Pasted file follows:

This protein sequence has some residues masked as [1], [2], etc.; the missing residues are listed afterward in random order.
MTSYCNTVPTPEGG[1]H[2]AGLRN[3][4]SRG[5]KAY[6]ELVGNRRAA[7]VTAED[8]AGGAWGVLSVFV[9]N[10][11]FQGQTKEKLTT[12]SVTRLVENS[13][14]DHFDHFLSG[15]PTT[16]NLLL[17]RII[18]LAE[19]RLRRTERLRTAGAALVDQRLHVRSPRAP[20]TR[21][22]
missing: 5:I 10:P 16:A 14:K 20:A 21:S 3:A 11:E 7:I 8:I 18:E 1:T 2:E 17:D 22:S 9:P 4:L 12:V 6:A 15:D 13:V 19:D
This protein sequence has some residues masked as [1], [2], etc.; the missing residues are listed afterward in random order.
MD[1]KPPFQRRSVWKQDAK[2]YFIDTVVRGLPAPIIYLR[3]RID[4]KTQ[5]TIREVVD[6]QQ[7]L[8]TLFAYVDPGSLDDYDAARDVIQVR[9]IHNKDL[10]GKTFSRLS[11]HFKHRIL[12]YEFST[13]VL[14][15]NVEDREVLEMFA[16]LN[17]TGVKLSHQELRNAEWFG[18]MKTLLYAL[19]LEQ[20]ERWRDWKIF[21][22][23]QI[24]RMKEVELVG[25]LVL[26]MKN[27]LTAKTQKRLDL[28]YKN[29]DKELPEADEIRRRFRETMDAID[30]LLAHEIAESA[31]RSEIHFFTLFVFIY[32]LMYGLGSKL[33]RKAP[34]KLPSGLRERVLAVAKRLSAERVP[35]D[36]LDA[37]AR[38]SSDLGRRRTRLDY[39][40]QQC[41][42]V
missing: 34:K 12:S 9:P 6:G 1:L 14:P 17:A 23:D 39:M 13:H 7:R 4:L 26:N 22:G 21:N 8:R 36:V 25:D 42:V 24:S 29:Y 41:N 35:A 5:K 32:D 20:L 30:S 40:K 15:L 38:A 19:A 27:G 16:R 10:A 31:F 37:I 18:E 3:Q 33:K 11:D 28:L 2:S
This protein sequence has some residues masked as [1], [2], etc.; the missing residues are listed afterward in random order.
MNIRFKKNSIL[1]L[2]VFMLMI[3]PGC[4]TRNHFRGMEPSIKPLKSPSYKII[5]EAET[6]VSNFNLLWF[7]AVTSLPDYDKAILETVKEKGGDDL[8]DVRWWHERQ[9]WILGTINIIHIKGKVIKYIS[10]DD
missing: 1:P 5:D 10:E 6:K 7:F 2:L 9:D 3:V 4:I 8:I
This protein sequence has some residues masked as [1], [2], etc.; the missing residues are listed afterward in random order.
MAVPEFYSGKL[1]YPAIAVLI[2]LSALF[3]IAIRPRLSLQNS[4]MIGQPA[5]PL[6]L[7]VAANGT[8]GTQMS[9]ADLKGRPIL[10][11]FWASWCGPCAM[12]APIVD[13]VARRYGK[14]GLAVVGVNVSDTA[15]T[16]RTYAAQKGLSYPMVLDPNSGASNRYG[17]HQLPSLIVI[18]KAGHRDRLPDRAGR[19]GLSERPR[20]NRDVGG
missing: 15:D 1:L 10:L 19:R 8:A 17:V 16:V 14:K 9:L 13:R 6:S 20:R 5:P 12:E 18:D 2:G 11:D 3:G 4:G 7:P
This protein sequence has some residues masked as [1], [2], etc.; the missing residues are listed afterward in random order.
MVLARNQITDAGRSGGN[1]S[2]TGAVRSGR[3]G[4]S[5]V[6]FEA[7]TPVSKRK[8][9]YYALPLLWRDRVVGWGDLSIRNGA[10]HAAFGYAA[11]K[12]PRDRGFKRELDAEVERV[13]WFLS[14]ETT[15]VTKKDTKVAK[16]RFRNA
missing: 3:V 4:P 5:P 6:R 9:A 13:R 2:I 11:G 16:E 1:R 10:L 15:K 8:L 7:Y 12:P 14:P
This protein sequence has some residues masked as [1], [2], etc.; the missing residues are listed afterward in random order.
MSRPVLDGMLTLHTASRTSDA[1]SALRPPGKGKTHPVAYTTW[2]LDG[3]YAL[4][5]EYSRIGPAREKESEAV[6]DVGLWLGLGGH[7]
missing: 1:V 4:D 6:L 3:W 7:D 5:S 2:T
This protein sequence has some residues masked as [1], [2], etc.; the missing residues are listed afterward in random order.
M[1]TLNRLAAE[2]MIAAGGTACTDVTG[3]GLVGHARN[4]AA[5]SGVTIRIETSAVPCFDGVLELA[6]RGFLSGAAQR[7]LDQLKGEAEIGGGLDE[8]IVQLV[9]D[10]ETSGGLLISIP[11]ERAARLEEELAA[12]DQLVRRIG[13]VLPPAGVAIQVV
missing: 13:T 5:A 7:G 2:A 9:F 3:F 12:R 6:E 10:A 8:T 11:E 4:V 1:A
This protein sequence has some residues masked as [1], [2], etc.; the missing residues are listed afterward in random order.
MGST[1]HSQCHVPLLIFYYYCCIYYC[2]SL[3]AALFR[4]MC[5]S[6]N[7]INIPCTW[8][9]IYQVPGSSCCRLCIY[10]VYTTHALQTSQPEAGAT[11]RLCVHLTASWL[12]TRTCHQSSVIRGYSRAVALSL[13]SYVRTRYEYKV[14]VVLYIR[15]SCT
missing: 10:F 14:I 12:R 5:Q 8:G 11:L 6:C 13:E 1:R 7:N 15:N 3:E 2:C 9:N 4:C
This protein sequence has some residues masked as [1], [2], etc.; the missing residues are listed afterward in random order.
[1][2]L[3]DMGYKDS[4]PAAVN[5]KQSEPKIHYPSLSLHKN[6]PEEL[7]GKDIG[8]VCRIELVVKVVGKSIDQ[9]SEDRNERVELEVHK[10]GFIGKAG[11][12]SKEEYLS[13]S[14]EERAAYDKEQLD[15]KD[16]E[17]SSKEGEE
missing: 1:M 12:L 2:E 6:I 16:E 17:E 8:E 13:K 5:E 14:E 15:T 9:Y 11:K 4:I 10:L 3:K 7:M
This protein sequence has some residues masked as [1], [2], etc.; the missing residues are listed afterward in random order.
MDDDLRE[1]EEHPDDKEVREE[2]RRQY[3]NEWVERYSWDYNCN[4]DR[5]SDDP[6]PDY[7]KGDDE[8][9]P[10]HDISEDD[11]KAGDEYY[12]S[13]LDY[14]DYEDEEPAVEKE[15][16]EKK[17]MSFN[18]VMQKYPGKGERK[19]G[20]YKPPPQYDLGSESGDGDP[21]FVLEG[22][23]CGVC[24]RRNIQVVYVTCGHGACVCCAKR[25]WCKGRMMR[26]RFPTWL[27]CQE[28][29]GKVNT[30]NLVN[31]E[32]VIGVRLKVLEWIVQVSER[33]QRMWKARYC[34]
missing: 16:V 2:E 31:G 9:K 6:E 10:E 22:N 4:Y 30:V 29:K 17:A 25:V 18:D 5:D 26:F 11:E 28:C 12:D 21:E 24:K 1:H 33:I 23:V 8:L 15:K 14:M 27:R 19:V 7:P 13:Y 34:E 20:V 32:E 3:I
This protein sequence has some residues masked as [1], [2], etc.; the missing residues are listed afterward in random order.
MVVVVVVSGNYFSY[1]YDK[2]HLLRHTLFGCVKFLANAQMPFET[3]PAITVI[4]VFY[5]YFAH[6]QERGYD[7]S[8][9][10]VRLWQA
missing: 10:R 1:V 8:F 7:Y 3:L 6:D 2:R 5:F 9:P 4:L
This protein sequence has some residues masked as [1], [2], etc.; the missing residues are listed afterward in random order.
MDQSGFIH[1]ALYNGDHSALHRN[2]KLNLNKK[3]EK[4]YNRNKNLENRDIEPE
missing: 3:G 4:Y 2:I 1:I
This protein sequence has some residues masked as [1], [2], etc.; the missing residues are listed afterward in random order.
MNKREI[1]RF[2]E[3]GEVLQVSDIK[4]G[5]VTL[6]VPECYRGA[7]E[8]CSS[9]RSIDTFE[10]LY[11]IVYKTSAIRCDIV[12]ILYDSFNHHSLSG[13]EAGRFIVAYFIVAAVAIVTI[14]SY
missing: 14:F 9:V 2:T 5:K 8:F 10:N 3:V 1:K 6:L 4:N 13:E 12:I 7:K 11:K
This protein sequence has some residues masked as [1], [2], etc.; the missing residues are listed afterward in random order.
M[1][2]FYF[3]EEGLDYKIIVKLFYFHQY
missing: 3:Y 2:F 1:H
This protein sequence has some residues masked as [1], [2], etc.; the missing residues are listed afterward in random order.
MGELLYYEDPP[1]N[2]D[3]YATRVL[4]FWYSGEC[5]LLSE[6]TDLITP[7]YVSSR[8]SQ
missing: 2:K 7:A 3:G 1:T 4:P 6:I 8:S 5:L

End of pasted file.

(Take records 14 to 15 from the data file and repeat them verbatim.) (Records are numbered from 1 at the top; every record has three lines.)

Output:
This protein sequence has some residues masked as [1], [2], etc.; the missing residues are listed afterward in random order.
M[1][2]FYF[3]EEGLDYKIIVKLFYFHQY
missing: 3:Y 2:F 1:H
This protein sequence has some residues masked as [1], [2], etc.; the missing residues are listed afterward in random order.
MGELLYYEDPP[1]N[2]D[3]YATRVL[4]FWYSGEC[5]LLSE[6]TDLITP[7]YVSSR[8]SQ
missing: 2:K 7:A 3:G 1:T 4:P 6:I 8:S 5:L